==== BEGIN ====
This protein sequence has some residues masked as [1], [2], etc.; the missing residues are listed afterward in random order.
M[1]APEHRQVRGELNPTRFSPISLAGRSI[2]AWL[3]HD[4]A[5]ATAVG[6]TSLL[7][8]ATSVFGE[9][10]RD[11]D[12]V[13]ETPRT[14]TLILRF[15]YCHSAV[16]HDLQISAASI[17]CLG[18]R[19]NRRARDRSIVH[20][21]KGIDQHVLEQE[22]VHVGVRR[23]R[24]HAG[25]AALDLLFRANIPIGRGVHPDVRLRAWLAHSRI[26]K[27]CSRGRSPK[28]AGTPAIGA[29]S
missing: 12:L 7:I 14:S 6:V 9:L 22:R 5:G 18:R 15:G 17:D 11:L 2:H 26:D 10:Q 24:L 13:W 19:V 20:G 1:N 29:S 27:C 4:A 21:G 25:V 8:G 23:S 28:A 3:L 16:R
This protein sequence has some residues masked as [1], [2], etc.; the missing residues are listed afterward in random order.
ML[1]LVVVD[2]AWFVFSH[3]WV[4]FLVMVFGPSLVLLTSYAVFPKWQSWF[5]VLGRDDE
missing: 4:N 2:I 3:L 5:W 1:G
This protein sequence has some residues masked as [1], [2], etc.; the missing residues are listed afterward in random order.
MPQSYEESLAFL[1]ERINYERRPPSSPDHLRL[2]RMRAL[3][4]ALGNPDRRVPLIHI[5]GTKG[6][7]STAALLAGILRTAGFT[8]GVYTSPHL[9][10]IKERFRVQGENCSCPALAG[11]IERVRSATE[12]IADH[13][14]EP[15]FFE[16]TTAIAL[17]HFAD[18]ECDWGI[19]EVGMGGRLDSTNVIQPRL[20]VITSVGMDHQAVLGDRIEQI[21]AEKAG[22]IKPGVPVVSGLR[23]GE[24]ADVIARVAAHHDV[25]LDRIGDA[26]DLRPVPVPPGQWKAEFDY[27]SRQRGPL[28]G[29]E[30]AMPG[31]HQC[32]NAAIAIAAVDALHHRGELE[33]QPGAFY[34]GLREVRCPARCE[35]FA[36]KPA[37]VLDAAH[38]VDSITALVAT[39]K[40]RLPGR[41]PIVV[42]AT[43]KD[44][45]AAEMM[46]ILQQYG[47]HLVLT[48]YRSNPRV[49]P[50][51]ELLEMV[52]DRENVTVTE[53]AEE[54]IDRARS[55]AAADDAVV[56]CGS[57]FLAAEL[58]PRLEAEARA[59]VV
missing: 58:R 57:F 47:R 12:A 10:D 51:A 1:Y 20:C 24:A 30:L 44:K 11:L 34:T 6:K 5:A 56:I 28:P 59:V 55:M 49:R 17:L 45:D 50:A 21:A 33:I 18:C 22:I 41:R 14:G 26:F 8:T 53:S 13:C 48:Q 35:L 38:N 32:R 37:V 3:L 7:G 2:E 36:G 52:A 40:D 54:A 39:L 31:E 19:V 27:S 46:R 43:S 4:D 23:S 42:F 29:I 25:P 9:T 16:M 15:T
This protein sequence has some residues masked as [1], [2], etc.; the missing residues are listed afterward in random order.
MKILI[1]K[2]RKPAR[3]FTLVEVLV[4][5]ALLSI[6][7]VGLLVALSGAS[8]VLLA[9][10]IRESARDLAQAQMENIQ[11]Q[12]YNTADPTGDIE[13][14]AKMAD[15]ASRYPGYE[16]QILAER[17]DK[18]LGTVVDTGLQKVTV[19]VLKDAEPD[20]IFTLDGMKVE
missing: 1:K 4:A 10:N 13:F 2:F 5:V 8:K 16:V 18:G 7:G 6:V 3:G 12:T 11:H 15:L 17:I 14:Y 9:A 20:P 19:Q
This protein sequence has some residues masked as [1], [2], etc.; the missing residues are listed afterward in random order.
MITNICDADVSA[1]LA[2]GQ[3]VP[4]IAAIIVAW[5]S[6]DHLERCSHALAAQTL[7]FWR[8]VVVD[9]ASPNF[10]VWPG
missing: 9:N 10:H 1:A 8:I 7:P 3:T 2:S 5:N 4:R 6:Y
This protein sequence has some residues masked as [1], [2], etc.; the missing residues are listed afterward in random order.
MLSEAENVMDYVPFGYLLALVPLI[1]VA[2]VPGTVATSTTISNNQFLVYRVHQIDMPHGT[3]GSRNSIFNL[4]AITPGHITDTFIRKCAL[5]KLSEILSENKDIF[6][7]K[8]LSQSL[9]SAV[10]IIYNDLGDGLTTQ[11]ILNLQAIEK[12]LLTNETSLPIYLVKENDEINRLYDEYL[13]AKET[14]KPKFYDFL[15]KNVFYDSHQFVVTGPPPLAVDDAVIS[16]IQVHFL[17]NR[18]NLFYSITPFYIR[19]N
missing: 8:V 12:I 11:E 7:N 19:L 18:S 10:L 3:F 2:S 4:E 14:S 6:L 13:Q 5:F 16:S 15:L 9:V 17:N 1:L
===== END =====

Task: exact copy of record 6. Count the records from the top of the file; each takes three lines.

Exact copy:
This protein sequence has some residues masked as [1], [2], etc.; the missing residues are listed afterward in random order.
MLSEAENVMDYVPFGYLLALVPLI[1]VA[2]VPGTVATSTTISNNQFLVYRVHQIDMPHGT[3]GSRNSIFNL[4]AITPGHITDTFIRKCAL[5]KLSEILSENKDIF[6][7]K[8]LSQSL[9]SAV[10]IIYNDLGDGLTTQ[11]ILNLQAIEK[12]LLTNETSLPIYLVKENDEINRLYDEYL[13]AKET[14]KPKFYDFL[15]KNVFYDSHQFVVTGPPPLAVDDAVIS[16]IQVHFL[17]NR[18]NLFYSITPFYIR[19]N
missing: 8:V 12:I 11:E 7:N 19:L 18:S 10:L 3:F 2:S 4:E 14:S 6:L 13:Q 5:F 16:S 15:L 9:V 17:N 1:L